11. What album represents for you the essence of black metal? What last albums have you bought?

To me the three most important Black Metal albums are Dark Throne “Under a Funeral Moon”, Burzum “Burzum” and Mayhem “De Mysteriis Dom Sathanas”. These all represent the very essence of Black Metal.

I don’t buy very many records these days, and for many years I have felt that not very much interesting music has been released. But in recent times this has changed and 2023 is just bursting at the seams with great releases! The most recent albums to find their way into my house are Ekrom “Uten Nådigst Formildelse” and Ruïm “Black Royal Spiritism”. I am obviously not biased at all by having friends involved in these releases, but they are both bloody good albums, and that Ruïm record is just fantastic!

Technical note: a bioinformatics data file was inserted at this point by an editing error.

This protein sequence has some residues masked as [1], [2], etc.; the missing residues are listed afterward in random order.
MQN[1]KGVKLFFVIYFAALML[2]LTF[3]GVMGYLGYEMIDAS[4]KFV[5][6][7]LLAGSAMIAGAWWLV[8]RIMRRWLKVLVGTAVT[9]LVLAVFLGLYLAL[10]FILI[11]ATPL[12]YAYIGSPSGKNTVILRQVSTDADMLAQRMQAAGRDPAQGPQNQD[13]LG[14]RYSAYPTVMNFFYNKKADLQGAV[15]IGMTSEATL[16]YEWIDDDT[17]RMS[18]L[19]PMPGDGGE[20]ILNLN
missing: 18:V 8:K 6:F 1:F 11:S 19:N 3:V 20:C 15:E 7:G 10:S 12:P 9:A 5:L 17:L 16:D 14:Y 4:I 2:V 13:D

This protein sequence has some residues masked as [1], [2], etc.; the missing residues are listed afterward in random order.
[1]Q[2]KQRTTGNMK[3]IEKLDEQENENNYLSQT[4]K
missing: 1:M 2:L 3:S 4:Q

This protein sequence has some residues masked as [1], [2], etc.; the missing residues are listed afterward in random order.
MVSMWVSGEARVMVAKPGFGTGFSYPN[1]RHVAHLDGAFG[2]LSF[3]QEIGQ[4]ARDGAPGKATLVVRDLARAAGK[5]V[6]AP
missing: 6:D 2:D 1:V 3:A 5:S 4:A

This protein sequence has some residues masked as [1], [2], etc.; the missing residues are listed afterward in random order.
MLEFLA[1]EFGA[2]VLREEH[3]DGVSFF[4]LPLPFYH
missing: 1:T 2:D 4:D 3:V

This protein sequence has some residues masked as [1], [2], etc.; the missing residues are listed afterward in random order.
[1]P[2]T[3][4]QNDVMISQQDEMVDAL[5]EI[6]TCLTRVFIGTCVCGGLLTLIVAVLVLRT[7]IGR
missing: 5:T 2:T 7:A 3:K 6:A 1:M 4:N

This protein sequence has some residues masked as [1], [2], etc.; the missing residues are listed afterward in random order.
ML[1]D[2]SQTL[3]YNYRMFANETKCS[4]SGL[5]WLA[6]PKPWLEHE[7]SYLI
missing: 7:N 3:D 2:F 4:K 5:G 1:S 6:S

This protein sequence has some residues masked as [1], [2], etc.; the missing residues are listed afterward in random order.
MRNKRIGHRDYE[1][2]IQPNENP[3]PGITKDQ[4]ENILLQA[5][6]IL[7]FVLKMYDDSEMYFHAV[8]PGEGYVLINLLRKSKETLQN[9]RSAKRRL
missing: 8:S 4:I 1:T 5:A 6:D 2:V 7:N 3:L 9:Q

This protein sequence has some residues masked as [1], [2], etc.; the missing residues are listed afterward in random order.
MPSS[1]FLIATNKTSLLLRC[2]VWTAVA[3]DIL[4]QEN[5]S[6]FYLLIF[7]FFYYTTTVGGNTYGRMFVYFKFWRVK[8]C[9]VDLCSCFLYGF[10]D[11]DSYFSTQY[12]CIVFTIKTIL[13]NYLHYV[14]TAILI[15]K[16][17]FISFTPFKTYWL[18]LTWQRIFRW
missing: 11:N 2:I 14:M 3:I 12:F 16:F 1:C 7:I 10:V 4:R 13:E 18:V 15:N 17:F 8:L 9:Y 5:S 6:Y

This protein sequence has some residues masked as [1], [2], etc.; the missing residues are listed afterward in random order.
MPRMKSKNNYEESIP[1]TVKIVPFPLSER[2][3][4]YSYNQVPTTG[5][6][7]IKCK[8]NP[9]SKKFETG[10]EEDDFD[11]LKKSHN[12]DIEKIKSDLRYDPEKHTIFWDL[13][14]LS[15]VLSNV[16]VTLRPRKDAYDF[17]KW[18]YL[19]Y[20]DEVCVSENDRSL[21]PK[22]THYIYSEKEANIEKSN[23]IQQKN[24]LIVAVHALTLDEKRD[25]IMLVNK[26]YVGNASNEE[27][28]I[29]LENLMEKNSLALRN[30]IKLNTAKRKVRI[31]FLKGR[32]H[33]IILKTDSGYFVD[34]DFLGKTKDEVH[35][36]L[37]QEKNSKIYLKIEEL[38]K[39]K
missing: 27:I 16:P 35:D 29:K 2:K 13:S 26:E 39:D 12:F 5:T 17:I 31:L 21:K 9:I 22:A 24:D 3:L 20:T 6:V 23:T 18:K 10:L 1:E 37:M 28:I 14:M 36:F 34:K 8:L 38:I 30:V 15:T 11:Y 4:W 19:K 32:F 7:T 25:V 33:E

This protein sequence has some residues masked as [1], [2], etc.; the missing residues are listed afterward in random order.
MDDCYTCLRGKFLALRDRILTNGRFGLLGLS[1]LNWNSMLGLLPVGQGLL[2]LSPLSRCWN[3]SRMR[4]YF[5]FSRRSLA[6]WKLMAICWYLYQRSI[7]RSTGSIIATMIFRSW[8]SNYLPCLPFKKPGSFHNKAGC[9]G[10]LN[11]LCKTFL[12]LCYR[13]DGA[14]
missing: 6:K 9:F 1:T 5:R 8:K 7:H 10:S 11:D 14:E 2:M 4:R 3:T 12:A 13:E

12. Thank you very much for taking the time to answer these questions for Black Metal Spirit, if you want to add something for the Eternity fans out there. I hope the questions are to your liking.

Thank you very much for the interview! And I hope you all enjoy Mundicide.

Awake, Resist and Rebel!

Hail Satan!



Thaw - Earth Ground 14,99 €

Album was recorded and mixed at Radio Katowice Studios and Maq Records Studios.
Gatefold LP limited to 300 copies.